In the last five years, InNature’s Vietnam operations have grown steadily, with revenue almost doubling from RM16.54 million in FY2016 to RM31.18 million in FY2020. Even last year, when revenue from its largest market — Malaysia — contracted, its operations in Vietnam continued to expand 5% year on year. In contrast, its Malaysian operations declined by 26% to RM118.78 million. As at FY2020, the Vietnam operations contributed 20% to group revenue.
Cheah-Foong says there are solid reasons to be optimistic about its business in Vietnam. “Our same-store-sales growth is showing a return to positive territory and new stores that opened in 2019 and 2020 are all Ebitda positive as well.
“In the 2020 pandemic year, The Body Shop in Vietnam continued to chart year-on-year growth and we expect this to accelerate in 2021. Our products have proved to be essential consumables that our customers repeatedly purchase, even in an environment of lockdown and budget restrictions.”
The biggest challenge now is about “reach” and bringing The Body Shop brand to every corner of Vietnam when the infrastructure is not available, she says, adding that expansion is constantly on her mind and that good locations that align with The Body Shop’s brand profile are hard to come by.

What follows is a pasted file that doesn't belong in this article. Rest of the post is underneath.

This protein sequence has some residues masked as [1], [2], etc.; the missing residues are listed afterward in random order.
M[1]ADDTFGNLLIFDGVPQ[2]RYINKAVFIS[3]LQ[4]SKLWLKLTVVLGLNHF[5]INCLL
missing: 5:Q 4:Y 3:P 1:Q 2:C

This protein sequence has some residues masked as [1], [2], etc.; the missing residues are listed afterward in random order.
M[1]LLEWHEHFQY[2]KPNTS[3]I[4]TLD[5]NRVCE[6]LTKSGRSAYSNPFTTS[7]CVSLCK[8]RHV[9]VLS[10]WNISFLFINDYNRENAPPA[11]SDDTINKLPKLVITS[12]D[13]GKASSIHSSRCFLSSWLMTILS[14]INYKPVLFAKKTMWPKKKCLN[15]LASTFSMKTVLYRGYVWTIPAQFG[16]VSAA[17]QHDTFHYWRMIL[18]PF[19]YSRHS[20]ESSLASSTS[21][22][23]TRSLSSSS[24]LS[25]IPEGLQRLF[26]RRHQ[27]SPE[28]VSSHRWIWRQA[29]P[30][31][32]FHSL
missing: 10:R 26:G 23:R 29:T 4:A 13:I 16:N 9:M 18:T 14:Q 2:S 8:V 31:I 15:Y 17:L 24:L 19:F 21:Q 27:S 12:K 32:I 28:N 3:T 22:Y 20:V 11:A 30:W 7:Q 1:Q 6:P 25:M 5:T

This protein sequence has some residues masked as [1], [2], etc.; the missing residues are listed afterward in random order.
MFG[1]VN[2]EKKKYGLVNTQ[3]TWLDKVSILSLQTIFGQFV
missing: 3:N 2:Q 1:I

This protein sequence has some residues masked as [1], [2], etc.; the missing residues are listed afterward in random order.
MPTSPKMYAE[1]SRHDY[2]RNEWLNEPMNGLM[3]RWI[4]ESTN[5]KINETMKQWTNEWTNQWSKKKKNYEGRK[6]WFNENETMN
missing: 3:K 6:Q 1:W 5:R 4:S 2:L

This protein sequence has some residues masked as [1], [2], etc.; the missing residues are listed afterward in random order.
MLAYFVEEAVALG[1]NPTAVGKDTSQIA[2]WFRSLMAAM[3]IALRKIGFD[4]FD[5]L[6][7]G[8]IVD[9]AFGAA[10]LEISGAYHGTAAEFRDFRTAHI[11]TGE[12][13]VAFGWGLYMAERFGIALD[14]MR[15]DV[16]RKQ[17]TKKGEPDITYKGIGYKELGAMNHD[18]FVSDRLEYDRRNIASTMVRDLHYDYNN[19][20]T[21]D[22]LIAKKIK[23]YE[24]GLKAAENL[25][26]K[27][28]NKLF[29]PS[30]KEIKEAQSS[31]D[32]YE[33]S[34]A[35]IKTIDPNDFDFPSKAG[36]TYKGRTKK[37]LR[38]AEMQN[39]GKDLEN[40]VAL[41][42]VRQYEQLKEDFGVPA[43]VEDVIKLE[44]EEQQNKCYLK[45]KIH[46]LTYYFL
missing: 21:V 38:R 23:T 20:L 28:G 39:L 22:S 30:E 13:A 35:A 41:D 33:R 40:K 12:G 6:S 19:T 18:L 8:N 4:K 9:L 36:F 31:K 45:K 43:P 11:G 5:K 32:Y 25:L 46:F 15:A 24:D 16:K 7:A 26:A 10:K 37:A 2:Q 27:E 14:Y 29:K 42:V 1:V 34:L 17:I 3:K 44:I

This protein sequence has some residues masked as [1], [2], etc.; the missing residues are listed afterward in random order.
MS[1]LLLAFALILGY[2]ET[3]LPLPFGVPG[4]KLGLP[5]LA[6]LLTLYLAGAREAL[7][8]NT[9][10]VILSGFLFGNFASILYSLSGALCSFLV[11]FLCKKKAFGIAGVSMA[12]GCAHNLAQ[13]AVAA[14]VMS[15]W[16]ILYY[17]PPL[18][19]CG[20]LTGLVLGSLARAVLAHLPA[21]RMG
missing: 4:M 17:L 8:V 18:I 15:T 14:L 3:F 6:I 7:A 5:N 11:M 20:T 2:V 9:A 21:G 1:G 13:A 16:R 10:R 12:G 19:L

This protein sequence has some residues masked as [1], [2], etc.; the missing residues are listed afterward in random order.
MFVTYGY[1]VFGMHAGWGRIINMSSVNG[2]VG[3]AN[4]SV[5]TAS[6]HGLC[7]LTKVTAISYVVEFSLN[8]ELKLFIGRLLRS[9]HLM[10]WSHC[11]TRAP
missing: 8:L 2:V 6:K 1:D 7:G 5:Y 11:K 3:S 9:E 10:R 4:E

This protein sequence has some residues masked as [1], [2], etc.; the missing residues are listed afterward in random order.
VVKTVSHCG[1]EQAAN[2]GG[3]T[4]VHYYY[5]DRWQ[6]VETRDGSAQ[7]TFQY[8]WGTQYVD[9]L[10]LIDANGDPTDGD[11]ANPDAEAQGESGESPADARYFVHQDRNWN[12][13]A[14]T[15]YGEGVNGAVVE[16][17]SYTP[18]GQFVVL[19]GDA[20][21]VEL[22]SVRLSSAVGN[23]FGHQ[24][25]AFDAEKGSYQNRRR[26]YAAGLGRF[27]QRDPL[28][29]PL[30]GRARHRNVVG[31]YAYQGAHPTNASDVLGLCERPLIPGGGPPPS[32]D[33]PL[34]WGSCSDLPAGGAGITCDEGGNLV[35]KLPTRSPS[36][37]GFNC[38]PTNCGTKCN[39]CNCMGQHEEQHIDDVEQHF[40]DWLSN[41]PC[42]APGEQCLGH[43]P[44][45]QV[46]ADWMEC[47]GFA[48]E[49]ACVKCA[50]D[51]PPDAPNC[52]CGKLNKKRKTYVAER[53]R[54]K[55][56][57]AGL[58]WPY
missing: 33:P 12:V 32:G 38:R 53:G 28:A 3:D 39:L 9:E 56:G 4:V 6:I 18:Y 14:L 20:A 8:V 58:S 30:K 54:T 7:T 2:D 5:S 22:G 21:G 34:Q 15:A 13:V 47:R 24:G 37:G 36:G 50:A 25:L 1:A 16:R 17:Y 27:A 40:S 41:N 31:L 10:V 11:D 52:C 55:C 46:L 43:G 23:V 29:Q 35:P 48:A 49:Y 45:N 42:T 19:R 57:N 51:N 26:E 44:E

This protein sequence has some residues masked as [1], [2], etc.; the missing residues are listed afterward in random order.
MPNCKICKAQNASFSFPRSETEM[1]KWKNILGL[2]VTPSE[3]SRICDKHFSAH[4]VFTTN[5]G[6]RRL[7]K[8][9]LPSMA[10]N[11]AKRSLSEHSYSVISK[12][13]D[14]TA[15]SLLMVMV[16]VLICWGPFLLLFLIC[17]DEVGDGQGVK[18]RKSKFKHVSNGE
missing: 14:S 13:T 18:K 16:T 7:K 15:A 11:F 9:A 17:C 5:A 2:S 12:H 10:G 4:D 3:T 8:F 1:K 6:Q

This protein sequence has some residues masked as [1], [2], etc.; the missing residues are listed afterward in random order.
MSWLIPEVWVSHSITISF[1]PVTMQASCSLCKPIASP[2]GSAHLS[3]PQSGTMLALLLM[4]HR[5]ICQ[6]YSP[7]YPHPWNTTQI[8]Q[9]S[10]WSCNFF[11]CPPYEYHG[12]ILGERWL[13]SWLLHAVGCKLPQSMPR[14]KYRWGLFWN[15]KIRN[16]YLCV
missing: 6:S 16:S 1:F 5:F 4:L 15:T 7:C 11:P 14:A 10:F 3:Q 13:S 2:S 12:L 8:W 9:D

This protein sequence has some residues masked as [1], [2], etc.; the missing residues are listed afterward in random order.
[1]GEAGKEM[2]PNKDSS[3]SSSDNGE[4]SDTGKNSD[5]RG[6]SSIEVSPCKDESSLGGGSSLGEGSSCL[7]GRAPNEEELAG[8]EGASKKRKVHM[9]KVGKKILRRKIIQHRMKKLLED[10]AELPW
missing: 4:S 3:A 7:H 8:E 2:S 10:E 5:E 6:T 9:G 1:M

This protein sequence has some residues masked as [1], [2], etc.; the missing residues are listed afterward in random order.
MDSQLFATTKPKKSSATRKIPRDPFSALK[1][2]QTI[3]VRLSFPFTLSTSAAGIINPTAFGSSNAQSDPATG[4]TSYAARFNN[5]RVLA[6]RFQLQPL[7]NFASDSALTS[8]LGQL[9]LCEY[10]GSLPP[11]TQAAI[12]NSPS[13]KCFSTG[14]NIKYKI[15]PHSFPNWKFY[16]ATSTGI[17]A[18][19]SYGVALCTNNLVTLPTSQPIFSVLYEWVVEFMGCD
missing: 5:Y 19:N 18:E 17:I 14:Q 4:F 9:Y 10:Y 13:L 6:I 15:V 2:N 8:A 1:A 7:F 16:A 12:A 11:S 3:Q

“Mall development slowed in 2020 and may take some time to revive. E-commerce is rising, but the required supporting infrastructure is not keeping pace — things like payment gateways, distribution centres and drop shipping,” says Cheah-Foong.
“Where possible, we develop the infrastructure ourselves. But with time, the sector will grow organically. In the meantime, we push ahead with what is available to us such as our retail store network, website e-commerce, social media platforms like Instagram and Facebook, the Call and Collect or Click and Collect as well as marketplaces.”
Another company that ventured into Vietnam over a decade ago is Leong Hup International Bhd. The integrated poultry company started its operations there in 2007 and has steadily grown its revenue to more than RM1 billion in recent times.
Leong Hup also operates in other Southeast Asian countries such as Indonesia, Malaysia, Singapore, Myanmar and the Philippines. Vietnam is its third largest contributor to group revenue behind Malaysia and Indonesia. Currently, it has five feed mills in Vietnam and commands about 4% market share.